Mike Zwerin gets grumpy on New Orleans jazz
Ok, I know it's over a month ago that Mike Zwerin wrote this controversial opinion piece for Bloomberg about the state of New Orleans jazz in the wake of Katrina. Cahl's Juke Joint has also commented on it with great expertise. I've been thinking about this very issue for some time now, and to some extent even before Katrina, and while Zwerin has some valid points, for the most part, he's off base.
Zwerin says that pre-Katrina, New Orleans' jazz "image" was more of a myth than reality. He talks about the "moldy jazz being played [at Preservation Hall]," and the artistic stagnation of the music tourists usually hear in the French Quarter. He characterizes the city as simply another "provincial" town where the good talent leaves town, and those who stay behind are somehow to be looked down upon and aren't "putting music first." And that's just a quick summary of Zwerin's bitter rant.
First, Zwerin has some points. Pre-Katrina New Orleans was not the jazz capital of the world. But such a statement is self evident. I haven't heard anyone, even Wynton Marsalis, say that New Orleans today is the biggest center of jazz music in the world. A city known for jazz music, yes. A city central to the understanding of the historical development of the music, yes. But Zwerin is simply stuffing his straw man with extra hay, only to knock it down.
Second, yes, plenty of musicians have left the city to go on to fame and fortune. But those left behind are hardly less than world class. Nicholas Payton and Terence Blanchard spend a lot of time on the road, but to my knowledge, both maintained homes in the Cresent City, pre-Katrina. And Kermit Ruffins and Irvin Mayfield are (were) certainly New Orleans residents and two of the biggest musical ambassadors of the city. Both show a respect for the New Orleans tradition, but take the music in a new direction, hardly the Presevation Hall crowd (though there is a place for that too.) Perhaps Ruffin is too much of an entertainer for Zwerin. But what about a group like Astral Project, as long a running modern jazz ensemble as any "provinvcial" city can boast.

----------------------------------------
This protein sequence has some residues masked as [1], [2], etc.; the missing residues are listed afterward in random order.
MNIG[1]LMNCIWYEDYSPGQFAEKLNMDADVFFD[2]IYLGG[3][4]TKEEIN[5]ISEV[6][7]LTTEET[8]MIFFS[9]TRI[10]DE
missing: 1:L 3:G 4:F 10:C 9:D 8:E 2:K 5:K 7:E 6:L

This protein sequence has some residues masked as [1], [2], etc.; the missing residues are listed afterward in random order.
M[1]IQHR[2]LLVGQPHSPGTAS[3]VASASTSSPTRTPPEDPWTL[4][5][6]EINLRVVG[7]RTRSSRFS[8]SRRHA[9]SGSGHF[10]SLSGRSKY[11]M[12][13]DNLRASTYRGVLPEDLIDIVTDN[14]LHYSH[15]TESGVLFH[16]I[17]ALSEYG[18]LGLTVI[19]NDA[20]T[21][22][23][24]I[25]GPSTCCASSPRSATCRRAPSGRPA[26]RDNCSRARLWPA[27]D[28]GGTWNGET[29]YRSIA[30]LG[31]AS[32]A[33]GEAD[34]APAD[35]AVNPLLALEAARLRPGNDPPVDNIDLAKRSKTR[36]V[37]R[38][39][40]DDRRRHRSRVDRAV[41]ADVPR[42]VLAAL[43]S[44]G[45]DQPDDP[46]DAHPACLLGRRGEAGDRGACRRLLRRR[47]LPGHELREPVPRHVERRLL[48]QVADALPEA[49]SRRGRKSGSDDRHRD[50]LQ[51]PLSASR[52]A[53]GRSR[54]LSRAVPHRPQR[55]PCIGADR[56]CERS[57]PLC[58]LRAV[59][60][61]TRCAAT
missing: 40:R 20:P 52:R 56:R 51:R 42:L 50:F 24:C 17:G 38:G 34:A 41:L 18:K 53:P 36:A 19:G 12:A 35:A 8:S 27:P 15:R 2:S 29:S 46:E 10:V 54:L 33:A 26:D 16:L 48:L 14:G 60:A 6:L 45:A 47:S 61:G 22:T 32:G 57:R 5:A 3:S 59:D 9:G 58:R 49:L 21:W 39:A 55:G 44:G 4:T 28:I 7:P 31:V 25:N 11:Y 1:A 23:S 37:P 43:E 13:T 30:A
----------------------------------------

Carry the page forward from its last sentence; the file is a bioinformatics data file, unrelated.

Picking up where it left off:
I get the feeling Zwerin is bitter because he sees New Orleans getting credit for something he (apparently) feels it did not deserve. It's more of the same old bitter jazz attitude that does nothing to bring anyone new into the music. If anything, instead of viewing jazz as a musical wax museum, like Zwerin asserts, Zwerin misses the point - jazz in New Orleans had so permeated the culture it morphed into other styles and genres, that may not be "jazz" per say, but are certainly jazz informed. Zwerin would be far better off to examine the entire New Orleans music scene, rather than just the Preservation Hall/French Quarter stuff that populated the pre-Hurricane tv tourisim commercials. New Orleans may not have been the jazz capital of the world, but it was certainly one of the great "music cities" of the US, right up there with Austin, Memphis and Nashville. Jazz, both traditional and modern were a large part of that, but due to the same cultural forces that created jazz itself, it wasn't the only game in town, just perhaps the most famous and easily marketed.
Cahl's Juke Joint on this same article...
Mike Zwerin's original piece...